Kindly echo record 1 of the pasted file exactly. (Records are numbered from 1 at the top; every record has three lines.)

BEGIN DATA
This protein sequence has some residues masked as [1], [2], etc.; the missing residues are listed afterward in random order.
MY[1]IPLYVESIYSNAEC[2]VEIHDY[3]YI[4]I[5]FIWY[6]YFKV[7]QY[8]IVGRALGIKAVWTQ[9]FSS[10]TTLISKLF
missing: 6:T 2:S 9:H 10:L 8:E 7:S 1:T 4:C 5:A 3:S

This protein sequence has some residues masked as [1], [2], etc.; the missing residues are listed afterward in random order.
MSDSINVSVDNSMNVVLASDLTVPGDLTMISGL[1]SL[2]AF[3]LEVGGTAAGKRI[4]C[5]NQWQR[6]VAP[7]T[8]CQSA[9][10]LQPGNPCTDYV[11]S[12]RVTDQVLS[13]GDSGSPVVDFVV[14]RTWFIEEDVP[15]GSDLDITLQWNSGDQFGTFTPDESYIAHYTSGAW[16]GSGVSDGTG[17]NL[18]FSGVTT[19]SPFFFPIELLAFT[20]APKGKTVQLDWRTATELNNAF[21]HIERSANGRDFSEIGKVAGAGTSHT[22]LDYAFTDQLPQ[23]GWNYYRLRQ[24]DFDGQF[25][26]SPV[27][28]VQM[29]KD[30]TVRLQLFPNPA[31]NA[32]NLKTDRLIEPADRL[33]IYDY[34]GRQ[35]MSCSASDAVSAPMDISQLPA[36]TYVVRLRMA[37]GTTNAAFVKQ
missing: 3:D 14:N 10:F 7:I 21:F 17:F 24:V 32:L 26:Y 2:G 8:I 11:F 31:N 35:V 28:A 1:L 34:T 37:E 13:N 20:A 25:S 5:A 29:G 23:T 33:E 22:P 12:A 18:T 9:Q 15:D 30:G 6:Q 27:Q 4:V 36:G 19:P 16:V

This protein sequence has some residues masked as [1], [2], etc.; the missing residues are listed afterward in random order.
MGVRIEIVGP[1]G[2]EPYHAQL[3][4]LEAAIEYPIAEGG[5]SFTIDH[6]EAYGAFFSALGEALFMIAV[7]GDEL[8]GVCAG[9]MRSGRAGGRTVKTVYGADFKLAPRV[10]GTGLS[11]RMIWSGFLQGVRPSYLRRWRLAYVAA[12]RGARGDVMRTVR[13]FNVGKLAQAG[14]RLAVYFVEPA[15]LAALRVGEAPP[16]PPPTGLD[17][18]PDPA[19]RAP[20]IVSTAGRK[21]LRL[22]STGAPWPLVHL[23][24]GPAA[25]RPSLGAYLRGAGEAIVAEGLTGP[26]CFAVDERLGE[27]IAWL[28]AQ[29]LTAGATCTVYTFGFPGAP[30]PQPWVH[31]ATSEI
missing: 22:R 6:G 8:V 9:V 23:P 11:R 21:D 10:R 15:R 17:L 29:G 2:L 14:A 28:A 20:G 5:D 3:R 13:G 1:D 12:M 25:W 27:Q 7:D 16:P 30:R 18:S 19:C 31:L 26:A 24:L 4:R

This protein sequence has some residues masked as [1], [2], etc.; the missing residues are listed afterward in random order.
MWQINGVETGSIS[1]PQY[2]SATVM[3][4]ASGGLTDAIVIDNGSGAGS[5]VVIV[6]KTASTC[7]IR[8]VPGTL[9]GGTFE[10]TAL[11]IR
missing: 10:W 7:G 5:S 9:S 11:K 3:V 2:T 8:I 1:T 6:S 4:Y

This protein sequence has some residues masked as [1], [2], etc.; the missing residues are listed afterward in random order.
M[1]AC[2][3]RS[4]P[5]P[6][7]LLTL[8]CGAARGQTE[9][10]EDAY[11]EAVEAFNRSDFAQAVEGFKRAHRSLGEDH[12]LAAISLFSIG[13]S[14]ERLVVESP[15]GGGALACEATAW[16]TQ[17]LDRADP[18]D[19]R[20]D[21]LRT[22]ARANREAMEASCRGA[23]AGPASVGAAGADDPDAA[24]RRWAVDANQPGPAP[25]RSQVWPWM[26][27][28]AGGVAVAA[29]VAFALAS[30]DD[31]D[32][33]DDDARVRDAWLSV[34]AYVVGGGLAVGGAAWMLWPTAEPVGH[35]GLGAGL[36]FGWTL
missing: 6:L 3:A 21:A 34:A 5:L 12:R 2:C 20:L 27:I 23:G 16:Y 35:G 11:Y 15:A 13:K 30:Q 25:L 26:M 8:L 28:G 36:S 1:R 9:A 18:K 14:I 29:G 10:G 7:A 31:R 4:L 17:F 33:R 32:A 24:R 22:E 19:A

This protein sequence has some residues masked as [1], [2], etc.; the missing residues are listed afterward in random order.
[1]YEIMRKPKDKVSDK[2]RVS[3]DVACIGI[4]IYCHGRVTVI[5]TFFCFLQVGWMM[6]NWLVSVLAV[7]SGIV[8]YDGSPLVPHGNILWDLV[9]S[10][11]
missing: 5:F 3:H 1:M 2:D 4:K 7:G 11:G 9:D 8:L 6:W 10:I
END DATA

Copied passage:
This protein sequence has some residues masked as [1], [2], etc.; the missing residues are listed afterward in random order.
MY[1]IPLYVESIYSNAEC[2]VEIHDY[3]YI[4]I[5]FIWY[6]YFKV[7]QY[8]IVGRALGIKAVWTQ[9]FSS[10]TTLISKLF
missing: 6:T 2:S 9:H 10:L 8:E 7:S 1:T 4:C 5:A 3:S